Urban Transformation in a Post-Socialist Society: From Unity to Separation

  • Abstract:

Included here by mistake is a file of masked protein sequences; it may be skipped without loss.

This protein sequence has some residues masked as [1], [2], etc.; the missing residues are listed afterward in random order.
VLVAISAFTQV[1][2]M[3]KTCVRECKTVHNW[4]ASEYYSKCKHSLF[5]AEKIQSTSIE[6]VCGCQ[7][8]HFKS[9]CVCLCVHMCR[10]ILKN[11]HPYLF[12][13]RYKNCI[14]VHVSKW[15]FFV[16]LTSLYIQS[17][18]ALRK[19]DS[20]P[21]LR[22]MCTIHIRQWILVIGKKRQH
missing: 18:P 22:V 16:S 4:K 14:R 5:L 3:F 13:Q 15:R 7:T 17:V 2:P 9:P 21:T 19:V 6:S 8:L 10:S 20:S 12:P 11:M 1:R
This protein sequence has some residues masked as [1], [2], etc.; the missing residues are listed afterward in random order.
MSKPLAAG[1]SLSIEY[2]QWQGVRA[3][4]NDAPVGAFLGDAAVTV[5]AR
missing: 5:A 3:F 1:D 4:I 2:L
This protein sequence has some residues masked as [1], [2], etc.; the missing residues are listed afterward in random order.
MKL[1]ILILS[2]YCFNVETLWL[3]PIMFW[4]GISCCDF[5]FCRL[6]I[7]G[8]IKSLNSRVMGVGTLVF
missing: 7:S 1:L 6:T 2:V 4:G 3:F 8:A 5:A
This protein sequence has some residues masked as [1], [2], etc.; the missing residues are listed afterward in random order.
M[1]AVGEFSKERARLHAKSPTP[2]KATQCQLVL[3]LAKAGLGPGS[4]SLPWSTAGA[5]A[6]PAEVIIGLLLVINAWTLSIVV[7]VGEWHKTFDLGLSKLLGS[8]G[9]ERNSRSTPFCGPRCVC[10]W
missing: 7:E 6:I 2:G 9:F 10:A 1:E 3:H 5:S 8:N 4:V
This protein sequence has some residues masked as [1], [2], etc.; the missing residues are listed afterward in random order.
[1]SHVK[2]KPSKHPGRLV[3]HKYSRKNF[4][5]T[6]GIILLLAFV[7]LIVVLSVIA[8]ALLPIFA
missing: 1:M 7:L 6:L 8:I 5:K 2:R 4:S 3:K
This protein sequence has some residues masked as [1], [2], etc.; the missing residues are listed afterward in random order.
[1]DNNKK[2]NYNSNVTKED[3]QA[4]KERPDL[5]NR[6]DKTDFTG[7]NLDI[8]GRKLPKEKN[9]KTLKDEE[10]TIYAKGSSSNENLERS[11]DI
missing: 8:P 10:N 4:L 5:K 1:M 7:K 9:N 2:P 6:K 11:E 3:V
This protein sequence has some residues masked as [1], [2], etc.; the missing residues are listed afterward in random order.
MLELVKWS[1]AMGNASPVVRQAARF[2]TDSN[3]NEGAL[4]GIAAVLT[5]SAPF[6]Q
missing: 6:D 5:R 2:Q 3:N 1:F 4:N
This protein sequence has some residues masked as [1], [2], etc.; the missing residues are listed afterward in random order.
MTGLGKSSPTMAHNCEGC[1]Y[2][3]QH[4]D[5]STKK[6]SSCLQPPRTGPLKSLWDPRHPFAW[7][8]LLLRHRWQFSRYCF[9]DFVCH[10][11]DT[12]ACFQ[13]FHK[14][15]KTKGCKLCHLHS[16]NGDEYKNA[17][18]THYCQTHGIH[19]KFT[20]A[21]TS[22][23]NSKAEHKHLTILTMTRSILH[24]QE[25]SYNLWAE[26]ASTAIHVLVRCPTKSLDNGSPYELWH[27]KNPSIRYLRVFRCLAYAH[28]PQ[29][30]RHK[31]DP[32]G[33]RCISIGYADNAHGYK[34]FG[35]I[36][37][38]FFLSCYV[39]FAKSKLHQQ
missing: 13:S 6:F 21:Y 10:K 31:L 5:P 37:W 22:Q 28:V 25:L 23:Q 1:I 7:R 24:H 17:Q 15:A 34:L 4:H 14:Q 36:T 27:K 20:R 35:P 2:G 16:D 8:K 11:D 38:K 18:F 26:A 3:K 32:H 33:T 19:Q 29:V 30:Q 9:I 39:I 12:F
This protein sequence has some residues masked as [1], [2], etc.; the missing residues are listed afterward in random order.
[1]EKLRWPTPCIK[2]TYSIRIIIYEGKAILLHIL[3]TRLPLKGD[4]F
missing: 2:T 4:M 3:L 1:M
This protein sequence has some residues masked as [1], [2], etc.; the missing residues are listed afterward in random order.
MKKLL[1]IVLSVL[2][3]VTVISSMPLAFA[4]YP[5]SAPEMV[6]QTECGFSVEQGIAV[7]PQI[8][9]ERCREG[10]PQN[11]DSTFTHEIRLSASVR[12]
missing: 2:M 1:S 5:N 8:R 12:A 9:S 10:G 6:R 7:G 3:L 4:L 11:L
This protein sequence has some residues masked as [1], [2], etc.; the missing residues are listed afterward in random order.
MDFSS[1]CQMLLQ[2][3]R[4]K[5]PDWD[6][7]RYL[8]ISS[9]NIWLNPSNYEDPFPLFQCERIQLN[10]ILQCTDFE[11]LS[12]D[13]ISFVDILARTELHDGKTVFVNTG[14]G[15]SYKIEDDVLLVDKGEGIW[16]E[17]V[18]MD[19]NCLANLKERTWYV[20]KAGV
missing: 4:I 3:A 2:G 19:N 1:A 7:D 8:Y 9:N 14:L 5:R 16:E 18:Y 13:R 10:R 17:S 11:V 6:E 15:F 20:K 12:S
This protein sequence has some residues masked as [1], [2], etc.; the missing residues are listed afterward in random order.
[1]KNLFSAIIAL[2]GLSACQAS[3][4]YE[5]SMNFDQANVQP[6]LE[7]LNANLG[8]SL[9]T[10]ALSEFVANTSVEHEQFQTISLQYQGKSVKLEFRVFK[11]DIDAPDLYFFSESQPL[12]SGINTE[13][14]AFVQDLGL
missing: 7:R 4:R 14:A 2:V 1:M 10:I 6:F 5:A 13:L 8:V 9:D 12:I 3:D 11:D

This paper addresses the ongoing urban transformation of the Post-socialist city. Research is focused around ex-Yugoslavia where conflict, closed national policies, identity struggle and contemporary desires radicalized changes. Particularly it explores four satellite cities (Aerodrom in Skopje, New Belgrade, New Zagreb and Fuzine in Ljubljana) that were built during the time of Great Socialist country, all of them as an extension of capital cities connected by the Highway of Brotherhood and Unity. Radical transformation of Post-socialist cities in ex-Yugoslavia came into being with the end of ideology that built them. Defined and determined forms in new condition- often characterized by the permanent lack of authority- became blank canvas for improvisations, experiments and individual opportunistic developments. Nevertheless, in new geopolitical setup in this region determined by the condition of reversed unity, all new capital cities needed to reinvent their own national identities. This defines an ongoing desire for different transformation in order to manifest new ideas and conditions. This search for newness and differentness was somehow done by following the same patterns and principles. The highway, rather than mean to differentiate oneself can be seen as generator of sameness now dictated by the financial capital, defining conditions that were manifested in building types- such as the church, the kiosk, small retail, shopping mall, new housing block- or in type of urbanization generated by the “symbolic” forms. This paper argues for a specific understanding of the Post-socialist city, where city is defined by architectural singularities that emerged as consequence of often individual, opportunistic ideas. Nevertheless, these building types are not autonomous objects but rather interdependent entities that reshaped public life and urban conditions in all of these cities. Therefore, this can articulate certain patterns of urban transformation common for wider context and propose new understanding of the struggle of Post-socialist city and duality within the city between identity driven local initiatives and capital driven large scale developments.